Getting Started with DevPod on Google Cloud

Lukas Gentele
Hrittik Roy
5 min read

DevPod is that new kid in town that works on the same standard of devcontainers.json that Codespaces uses but is on the infrastructure of your choice and is open source. The project was just launched this May and has gathered more than 5.3K stars in this period. The advantage is the lower costs (around 5-10 times cheaper than cloud VMs) with auto-shutdown.

This blog talks about the tool, how you can get started with DevPod quickly on GCP, and the benefits of Cloud Development Environment in general.

#About DevPod

DevPod is a client-side tool, which means you can install either the Desktop application or the CLI locally and easily get started. The steps are simple:

Install DevPod Configure your Provider or your infrastructure connection, which can be your local Kubernetes Cluster, Docker Instance, or a Cloud Provider. Here in this tutorial, we’ll use GCP. Choose your IDE among the ones like VScode, Jupyter Notebook, Fleet, or others from JetBrains. Click on Start and get your development environment ready.

But again, there’s a simple question: Why go through this hassle when you can do things locally on your local machine?

Well, let me ask you a few questions:

What’s the most complicated thing while onboarding a new project or team? Is it setting it up and ensuring everything, including the dependencies, works smoothly?

Is managing a lot of dependencies and fixing broken dev environments a waste of time?

Do you feel you need a powerful machine or more bandwidth for your day-to-day operations?

If the answer to these questions is Yes, then you understand there’s a very big requirement for a system that can use the flexibility of bigger machines and easier dev environment creation. Here, the combination of devcontainer and DevPod comes up.

#Features that you want

The central problem that DevPod addresses is creating a smooth and consistent developer experience (DevEx) that is smooth and helps developers get to work without configuring broken environments. Let’s see some other features:

Local development: You get the same developer experience locally, so you only need to rely on a cloud provider if you need the extra boost.

Rich feature set: DevPod already supports prebuilds, auto inactivity shutdown, git & docker credentials sync, and many more features.

#Time for a Tutorial?

Now, with all the features set and praise about Dev Containers, you might want to know how you can get started with it as soon as possible. Remember the four steps from above where we discuss the simplicity that’s exactly how you get started. Before diving deeper, ensure you have a Google Cloud account, a unrestricted local machine, and an active internet connection.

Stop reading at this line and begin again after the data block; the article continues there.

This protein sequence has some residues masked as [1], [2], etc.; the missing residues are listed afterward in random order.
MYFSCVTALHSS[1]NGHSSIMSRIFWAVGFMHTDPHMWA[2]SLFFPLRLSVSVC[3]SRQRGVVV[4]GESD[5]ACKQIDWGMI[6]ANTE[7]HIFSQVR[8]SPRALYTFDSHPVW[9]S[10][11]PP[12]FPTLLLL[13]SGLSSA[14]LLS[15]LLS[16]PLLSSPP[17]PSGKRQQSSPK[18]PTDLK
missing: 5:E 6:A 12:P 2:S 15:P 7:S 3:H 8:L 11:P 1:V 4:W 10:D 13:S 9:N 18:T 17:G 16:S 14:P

#Step 1: Install DevPod

DevPod supports any OS of your choice, so go to the following links according to your choice and install the Desktop Application on your system. The CLI can be installed independently or via the App.

If you prefer just a CLI, here’s where you’ll find additional instructions.

#Step 2: Get your backend sorted

Now, assuming if you have Docker installed, you can use your local machine. But if you require to use some extra resources for extra compute power then you can use the remote backends via SSH or cloud.

The steps are simple: Have a Cloud Account (Here it’s GCP) and then two steps:

  1. Install and Configure gcloud CLI locally using the documentation

  2. Click on Add Provider in the Providers sidebar.

  3. Select your desired Provider (Here Google Cloud):

  4. Select the Project ID and your desired region on the UI and click on Add Provider:

  5. Congrats 🎉You can see your Provider now 👏

#Step 3: Get Started with Your Workspaces

Now, workspaces are where you will code and develop your application, i.e., your development environment.

  1. Let’s move to the Workspace tab on your side panel and then click on Create Workspace:

  1. Add your Repository URL and choose your preferred IDE among the many options:

Once done, click Create Workspace and the process starts. If you scroll down, you can choose the name of workspace prebuilds, but we’ll keep this for a more advanced tutorial.

  1. Wait for the daemon to be installed; in a few minutes, your workspace will be running on your browser.

  2. Get Started coding

Now, you can install your required extensions and start your development quickly. Also, if you want to switch your default IDE in between development, you can easily do that from the workspace tab:

#Step 4: Clean UP your workspace

Navigate back to your workspace Tab to see all your workspaces running. Here you have an option to Rebuild, Stop, and Delete. Choosing Delete will clean your workspace:

Confirm, and it will remove the cloud resources as well:

#Final Thoughts

Having a reliable method to create and reproduce setups can greatly benefit teams. In this tutorial, you learned how effortless it is to generate a workspace and utilize it for isolated workspaces. For more complex scenarios, you can implement pre-built configurations to reduce boot times and also utilize templates for more consistent workflows.

Also, remember there are data protection laws that prevent data from leaving the site so solutions like DevPod are very helpful. Like here’s a tutorial for a small-scale representation of on-premise Kubernetes and how you can use DevPod with VS Code Browser.

Join the DevPod Slack if you face any issues while trying it out.

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